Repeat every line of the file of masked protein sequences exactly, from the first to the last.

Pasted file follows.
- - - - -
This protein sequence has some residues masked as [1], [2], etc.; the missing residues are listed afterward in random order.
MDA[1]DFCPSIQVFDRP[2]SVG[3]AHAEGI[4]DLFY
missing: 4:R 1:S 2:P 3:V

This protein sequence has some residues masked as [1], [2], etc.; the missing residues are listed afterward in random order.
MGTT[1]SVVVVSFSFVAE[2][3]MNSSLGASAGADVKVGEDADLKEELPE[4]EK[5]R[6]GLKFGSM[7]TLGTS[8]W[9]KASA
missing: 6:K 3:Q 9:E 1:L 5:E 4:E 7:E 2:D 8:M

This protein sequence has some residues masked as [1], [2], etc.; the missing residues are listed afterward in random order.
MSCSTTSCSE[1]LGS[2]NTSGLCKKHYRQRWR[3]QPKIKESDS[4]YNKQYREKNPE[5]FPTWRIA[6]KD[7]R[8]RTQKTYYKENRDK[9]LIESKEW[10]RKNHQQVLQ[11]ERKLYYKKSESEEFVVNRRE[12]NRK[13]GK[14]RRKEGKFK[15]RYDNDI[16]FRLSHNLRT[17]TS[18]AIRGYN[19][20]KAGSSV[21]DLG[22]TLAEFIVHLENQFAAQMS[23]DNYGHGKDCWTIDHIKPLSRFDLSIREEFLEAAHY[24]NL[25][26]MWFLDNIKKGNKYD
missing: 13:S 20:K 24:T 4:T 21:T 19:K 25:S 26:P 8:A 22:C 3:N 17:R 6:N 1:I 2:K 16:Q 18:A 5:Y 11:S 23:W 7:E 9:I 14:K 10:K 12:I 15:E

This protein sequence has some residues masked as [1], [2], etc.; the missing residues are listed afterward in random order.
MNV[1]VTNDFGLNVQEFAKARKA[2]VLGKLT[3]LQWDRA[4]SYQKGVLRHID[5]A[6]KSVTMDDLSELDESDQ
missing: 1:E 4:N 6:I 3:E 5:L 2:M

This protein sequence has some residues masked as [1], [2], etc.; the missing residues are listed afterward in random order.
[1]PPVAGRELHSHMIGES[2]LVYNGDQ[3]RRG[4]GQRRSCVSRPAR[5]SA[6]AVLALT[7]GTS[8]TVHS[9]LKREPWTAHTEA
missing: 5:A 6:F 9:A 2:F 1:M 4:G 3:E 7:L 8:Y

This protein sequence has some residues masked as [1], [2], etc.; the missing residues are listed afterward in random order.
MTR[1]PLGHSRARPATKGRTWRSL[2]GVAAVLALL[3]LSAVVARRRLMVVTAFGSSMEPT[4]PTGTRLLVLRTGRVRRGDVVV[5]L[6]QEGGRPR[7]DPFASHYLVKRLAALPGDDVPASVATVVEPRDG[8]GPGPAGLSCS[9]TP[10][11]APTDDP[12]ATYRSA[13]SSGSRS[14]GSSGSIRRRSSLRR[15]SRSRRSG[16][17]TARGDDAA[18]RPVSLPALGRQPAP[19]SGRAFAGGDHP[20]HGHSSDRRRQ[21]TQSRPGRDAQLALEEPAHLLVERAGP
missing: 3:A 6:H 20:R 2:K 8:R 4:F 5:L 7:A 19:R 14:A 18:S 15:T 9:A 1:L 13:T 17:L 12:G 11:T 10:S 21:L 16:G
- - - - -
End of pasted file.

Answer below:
This protein sequence has some residues masked as [1], [2], etc.; the missing residues are listed afterward in random order.
MDA[1]DFCPSIQVFDRP[2]SVG[3]AHAEGI[4]DLFY
missing: 4:R 1:S 2:P 3:V

This protein sequence has some residues masked as [1], [2], etc.; the missing residues are listed afterward in random order.
MGTT[1]SVVVVSFSFVAE[2][3]MNSSLGASAGADVKVGEDADLKEELPE[4]EK[5]R[6]GLKFGSM[7]TLGTS[8]W[9]KASA
missing: 6:K 3:Q 9:E 1:L 5:E 4:E 7:E 2:D 8:M

This protein sequence has some residues masked as [1], [2], etc.; the missing residues are listed afterward in random order.
MSCSTTSCSE[1]LGS[2]NTSGLCKKHYRQRWR[3]QPKIKESDS[4]YNKQYREKNPE[5]FPTWRIA[6]KD[7]R[8]RTQKTYYKENRDK[9]LIESKEW[10]RKNHQQVLQ[11]ERKLYYKKSESEEFVVNRRE[12]NRK[13]GK[14]RRKEGKFK[15]RYDNDI[16]FRLSHNLRT[17]TS[18]AIRGYN[19][20]KAGSSV[21]DLG[22]TLAEFIVHLENQFAAQMS[23]DNYGHGKDCWTIDHIKPLSRFDLSIREEFLEAAHY[24]NL[25][26]MWFLDNIKKGNKYD
missing: 13:S 20:K 24:T 4:T 21:T 19:K 25:S 26:P 8:A 22:C 3:N 17:R 6:N 1:I 2:K 16:Q 18:A 5:Y 11:S 23:W 7:E 9:I 14:K 10:K 12:I 15:E

This protein sequence has some residues masked as [1], [2], etc.; the missing residues are listed afterward in random order.
MNV[1]VTNDFGLNVQEFAKARKA[2]VLGKLT[3]LQWDRA[4]SYQKGVLRHID[5]A[6]KSVTMDDLSELDESDQ
missing: 1:E 4:N 6:I 3:E 5:L 2:M

This protein sequence has some residues masked as [1], [2], etc.; the missing residues are listed afterward in random order.
[1]PPVAGRELHSHMIGES[2]LVYNGDQ[3]RRG[4]GQRRSCVSRPAR[5]SA[6]AVLALT[7]GTS[8]TVHS[9]LKREPWTAHTEA
missing: 5:A 6:F 9:A 2:F 1:M 4:G 3:E 7:L 8:Y

This protein sequence has some residues masked as [1], [2], etc.; the missing residues are listed afterward in random order.
MTR[1]PLGHSRARPATKGRTWRSL[2]GVAAVLALL[3]LSAVVARRRLMVVTAFGSSMEPT[4]PTGTRLLVLRTGRVRRGDVVV[5]L[6]QEGGRPR[7]DPFASHYLVKRLAALPGDDVPASVATVVEPRDG[8]GPGPAGLSCS[9]TP[10][11]APTDDP[12]ATYRSA[13]SSGSRS[14]GSSGSIRRRSSLRR[15]SRSRRSG[16][17]TARGDDAA[18]RPVSLPALGRQPAP[19]SGRAFAGGDHP[20]HGHSSDRRRQ[21]TQSRPGRDAQLALEEPAHLLVERAGP
missing: 3:A 6:H 20:R 2:K 8:R 4:F 5:L 7:A 19:R 14:A 18:S 15:T 9:A 1:L 13:T 17:L 12:G 11:T 10:S 21:L 16:G